What Exactly is Fibromyalgia?

Fibromyalgia is pain that has no observable source, such as injury or infection. The pain can appear to be mostly in the muscles, the bones, the joints, or even the skin, which can become hypersensitive to touch. In many cases your whole body hurts.

Yes, It’s Real!

Fibromyalgia is sometimes considered to be an “invisible illness.” Nothing shows—not to your friends who say you look just fine and not even to a doctor doing multiple tests. Sometimes doctors, in frustration, say that you must be “imagining” or “creating it” somehow. However, despite the fact that there is no actual injury or inflammation, fibromyalgia is definitely physical and not imagined in any way.

The National Fibromyalgia Research Association estimated years ago that 6-12 million Americans or have some degree of fibromyalgia (approximately 90% off sufferers are women). That’s a lot, and it’s starting to look like an epidemic.

What are Some of the Other Symptoms?

Fibromyalgia often, but not always, occurs in tandem with severe fatigue, brain fog (sometimes called “fibro fog”) and/or multiple chemical sensitivity. Other symptoms can include:

  • Sleep disturbances, which can be both cause and effect of the pain
  • Irritable bowel syndrome, or digestive disturbances and pain; this is essentially fibromyalgia of the bowel
  • Numbness and tingling
  • Swollen lymph nodes
  • Mood swings, depression and anxiety

The pain of fibromyalgia often worsens with even a small amount of exertion, and it takes a lot longer to recover after exercise compared to a healthy person.

You’ve Been Diagnosed with Fibromyalgia…So What’s Next?

After going to any number of doctors, you are diagnosed with fibromyalgia. Finally, a diagnosis! But what does this really buy you? The word “fibromyalgia,” like many medical terms, is a restatement in Greek or Latin of your symptoms. Fibro refers to “connective tissue,” myo refers to “muscles,” and algia means “pain.” But since conventional medicine has little or nothing to offer you for it, the diagnosis isn’t very useful. We have to delve further…

How is Fibromyalgia Diagnosed?

Fibromyalgia is often diagnosed by ruling out other causes of pain. In some cases, the diagnosis comes from having a certain number of painful trigger points or pain in combination with swollen lymph glands and fatigue. But if you hurt all over and no obvious cause can be found, you have fibromyalgia regardless of whether you have the proper number of sore trigger points or other symptoms.

Much more useful is testing that can help determine what might be causing the fibromyalgia in your case.

What Can Cause Fibromyalgia, and Why Does it Matter?

The cause is important because, whatever the cause is in your case, it is still the source of the problem. As with all chronic conditions, the cause can be different for different people, and there may be–in fact, usually are–multiple causes.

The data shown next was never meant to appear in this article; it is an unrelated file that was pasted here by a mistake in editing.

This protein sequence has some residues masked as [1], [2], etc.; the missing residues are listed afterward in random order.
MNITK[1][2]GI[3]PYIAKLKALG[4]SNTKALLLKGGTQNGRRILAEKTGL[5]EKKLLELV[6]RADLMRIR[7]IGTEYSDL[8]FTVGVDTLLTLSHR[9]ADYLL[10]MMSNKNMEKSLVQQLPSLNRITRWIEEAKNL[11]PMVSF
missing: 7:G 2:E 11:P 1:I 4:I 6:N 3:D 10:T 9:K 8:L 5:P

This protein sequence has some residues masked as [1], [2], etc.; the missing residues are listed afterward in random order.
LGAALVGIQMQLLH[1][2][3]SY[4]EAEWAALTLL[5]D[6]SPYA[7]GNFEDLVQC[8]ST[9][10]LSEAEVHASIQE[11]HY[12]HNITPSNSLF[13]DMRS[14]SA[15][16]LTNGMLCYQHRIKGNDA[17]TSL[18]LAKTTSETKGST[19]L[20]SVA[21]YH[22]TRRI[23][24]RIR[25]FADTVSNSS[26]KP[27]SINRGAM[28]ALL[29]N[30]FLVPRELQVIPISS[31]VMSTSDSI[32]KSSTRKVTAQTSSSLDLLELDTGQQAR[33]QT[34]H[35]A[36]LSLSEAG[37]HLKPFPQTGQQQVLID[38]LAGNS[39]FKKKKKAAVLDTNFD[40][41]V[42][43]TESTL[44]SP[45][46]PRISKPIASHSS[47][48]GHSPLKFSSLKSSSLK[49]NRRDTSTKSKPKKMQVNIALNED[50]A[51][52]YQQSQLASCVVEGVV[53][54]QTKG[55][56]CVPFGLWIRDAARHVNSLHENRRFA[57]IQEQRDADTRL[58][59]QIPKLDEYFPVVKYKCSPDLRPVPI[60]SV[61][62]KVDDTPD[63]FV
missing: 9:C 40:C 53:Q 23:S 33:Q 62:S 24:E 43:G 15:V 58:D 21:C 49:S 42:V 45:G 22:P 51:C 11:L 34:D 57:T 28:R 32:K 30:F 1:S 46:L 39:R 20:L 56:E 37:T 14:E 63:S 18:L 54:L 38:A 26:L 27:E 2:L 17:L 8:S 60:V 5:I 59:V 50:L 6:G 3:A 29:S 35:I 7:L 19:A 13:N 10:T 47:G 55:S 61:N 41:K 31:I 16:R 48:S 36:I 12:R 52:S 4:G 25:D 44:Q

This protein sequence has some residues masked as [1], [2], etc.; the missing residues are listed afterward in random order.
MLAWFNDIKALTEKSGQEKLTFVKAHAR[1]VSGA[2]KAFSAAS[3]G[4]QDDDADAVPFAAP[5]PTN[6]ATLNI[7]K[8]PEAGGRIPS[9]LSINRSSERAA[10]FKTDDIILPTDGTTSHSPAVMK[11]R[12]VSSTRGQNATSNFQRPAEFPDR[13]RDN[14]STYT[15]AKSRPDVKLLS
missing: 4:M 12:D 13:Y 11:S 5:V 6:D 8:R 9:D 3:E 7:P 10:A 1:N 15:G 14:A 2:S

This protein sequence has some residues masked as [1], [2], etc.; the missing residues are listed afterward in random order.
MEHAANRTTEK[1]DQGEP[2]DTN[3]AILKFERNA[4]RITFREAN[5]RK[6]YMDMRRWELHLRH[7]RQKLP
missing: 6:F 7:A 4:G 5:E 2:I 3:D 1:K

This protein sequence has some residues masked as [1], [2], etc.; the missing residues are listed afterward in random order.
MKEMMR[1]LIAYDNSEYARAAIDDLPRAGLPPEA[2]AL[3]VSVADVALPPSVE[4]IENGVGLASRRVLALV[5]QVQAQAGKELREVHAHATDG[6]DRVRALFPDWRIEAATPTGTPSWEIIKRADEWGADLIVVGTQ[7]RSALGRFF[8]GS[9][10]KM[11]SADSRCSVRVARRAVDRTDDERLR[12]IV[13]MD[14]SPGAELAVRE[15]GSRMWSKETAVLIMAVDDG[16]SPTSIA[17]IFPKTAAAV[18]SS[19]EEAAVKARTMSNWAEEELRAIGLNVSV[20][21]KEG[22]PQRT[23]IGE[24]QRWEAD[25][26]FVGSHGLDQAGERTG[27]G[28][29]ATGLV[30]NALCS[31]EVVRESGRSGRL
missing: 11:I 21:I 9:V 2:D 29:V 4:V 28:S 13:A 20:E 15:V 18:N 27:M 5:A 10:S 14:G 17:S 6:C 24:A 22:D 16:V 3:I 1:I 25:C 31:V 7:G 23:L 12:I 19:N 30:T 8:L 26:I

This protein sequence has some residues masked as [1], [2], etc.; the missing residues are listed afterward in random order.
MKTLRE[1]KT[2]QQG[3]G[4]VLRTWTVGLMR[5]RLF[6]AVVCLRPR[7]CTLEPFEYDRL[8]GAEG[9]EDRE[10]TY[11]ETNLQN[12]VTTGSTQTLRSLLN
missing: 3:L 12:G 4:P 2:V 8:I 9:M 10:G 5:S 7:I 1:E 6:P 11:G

Some of these are:

  • Toxins, such as chemicals, can trigger fibromyalgia.
  • In some cases, the problem is allergy or hypersensitivity to a substance, and the body reacts as if the substance is toxic.
  • Another trigger is metals such as mercury from metal dental fillings.
  • The battery effect occurs when two or more different metals are present in the body, usually in the mouth in the form of dental work. This resultant battery can irritate the nerves and make them hypersensitive.
  • Structural/skeletal problems, such as a neck that is out of alignment and the resulting head that is too far forward, cause a tightening of the surrounding muscles to try to stabilize things. This is felt as pain. Since all nerves in the body originate in the head and neck, the whole body can hurt from this.
  • Physical trauma, such as a car accident or a fall, can cause pain long after the actual injuries have healed. In some such cases, structural problems from the accident are the cause.
  • Microorganisms—such as viruses, bacteria, molds and yeast, or mycoplasma—can get fibromyalgia started. In some cases, the person gets the flu but never really gets better; the aches and fatigue persist. Lyme disease, caused by a bacterium, often has fibromyalgia as one of its symptoms.
  • In some cases, the culprit is immune dysfunction. This happens when something that doesn’t belong in the body combines with your body’s cells, and the immune system attacks these altered cells. Silicone breast implants are one of the causes of immune system problems, and there is a high incidence of fibromyalgia in women with such implants.

What Can Be Done for Fibromyalgia?

Practitioners at CAM are experienced in figuring out the root cause or causes of your fibromyalgia. The first step is to identify and address these root causes, often by removing the toxin or dental work, treating the infection or adjusting your skeletal structure via chiropractic work.

In some cases, poor nutrition can be a contributing factor, which can result from making less than optimal food choices, poor absorption of nutrients or food allergies and sensitivities. All of these can be identified and corrected. In many cases a specialized dietary and supplement regimen is an important part of healing. Healthy oils, for example, support the nervous system and balance inflammatory chemicals, called “prostaglandins.”

Other treatments include acupuncture and slow gentle exercise, such as Tai Chi. Some kinds of bodywork can be beneficial, although some people with fibromyalgia find even gentle massage to be too painful.

Where Can You Go for More Information?

We’ve got some great news! Dr. Kellas and Dr. Dworkin published a book, Ending Fatigue, Pain and Reactivity: Unscrambling Chronic Fatigue, Fibromyalgia & Multiple Chemical Sensitivity. The protocols and explanations in the book are based on many success stories at Center for Advanced Medicine (CAM).

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